matter at first caused him no uneasiness. He sent the children, who had accompanied him home, to look for her in and about the house, but they failed to find

her. My brother and his wife had been on friendly terms with Mr. and Mrs.K.Matthews, who occupy a house not in the garden but close by on the Nedlands

Estate. My brother then thought that his wife had run over to these neighbours, and he accordingly proceeded thither in search of her. When on his way there

he met two of Mr.Gallop's sons,and he asked them if they had seen his wife anywhere. They replied that they had not, and he remarked, ' I suppose she is over

at Bob's' (meaning Matthews' house). After conversing with them for a while, he left to go to Matthews' house, with the words, ' I will go and fetch her over.'

Mrs.Fox, however, was not at the house mentioned. He came back, and as his wife did not put in an appearance he went shortly afterwards to see Matthews

again. 'What do you think I had better do, Bob?' he said to him. ' Well, Jack,' Matthews answered, ' I would advise you to give information to the police.' My

brother and Matthews then went to Claremont to interview the police. They had some difficulty in finding them, as they were absent on patrol duty. On a

second visit, however, they were successful."

When did you first hear of the tragedy, Mr.Fox ? inquired the reporter.

" The first news I heard was at 11 o'clock on Sunday night. I telephoned to the police at Claremont, and then learned that my brother's wife had been brutally

murdered. On the following morning, until when I could not possibly get down to Claremont, I read particulars of the tragedy in the newspapers, and also that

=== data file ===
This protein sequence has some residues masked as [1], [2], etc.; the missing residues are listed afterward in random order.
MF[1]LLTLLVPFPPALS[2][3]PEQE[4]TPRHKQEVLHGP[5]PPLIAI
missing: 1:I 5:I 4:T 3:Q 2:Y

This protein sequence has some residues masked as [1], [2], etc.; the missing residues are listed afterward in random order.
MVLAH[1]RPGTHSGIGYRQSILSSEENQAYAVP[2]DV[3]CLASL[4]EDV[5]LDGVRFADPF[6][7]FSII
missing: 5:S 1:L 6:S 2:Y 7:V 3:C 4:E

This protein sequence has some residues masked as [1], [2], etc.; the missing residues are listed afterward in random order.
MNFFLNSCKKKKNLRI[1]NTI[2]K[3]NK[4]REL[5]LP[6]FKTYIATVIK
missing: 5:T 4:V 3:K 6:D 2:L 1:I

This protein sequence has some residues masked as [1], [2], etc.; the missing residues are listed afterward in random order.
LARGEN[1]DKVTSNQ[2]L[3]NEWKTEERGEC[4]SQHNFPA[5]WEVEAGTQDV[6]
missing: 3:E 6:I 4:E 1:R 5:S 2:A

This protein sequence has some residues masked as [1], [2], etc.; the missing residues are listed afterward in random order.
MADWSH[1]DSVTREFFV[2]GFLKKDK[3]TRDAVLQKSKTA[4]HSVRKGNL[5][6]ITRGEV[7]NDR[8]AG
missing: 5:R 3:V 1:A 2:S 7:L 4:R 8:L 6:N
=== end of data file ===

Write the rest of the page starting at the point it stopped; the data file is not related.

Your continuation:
my brother had been arrested."

Asked if his brother mentioned any theory in connection with the crime, Mr.Fox said :" None, beyond the one connecting a number of Chinese with the affair.

After several Chinese had been convicted of a theft of fruit from Mr.Gallop's garden, my brother spoke about the affair to me. He told me that when he met

the Chinese in the garden, one threatened him with a stick, and swore that if he had a gun he would shoot him. I told my brother that he had better look out, as

they might be nasty customers."

Concerning the discovery of the axe Mr.Fox said that his nephew (a son of his brother Joseph) had occasion to use the axe on Sunday morning, and he is

positive that there were no marks resembling blood stains on it then. " I have been informed, Mr. Fox added, "that the axe was fitted in the wound in the

deceased's head and that of course could not be done without some blood adhering."

Speaking with reference to his brother's wife, Mr. Fox said that she was a splendid housekeeper, and a woman of whom any man might well be proud. He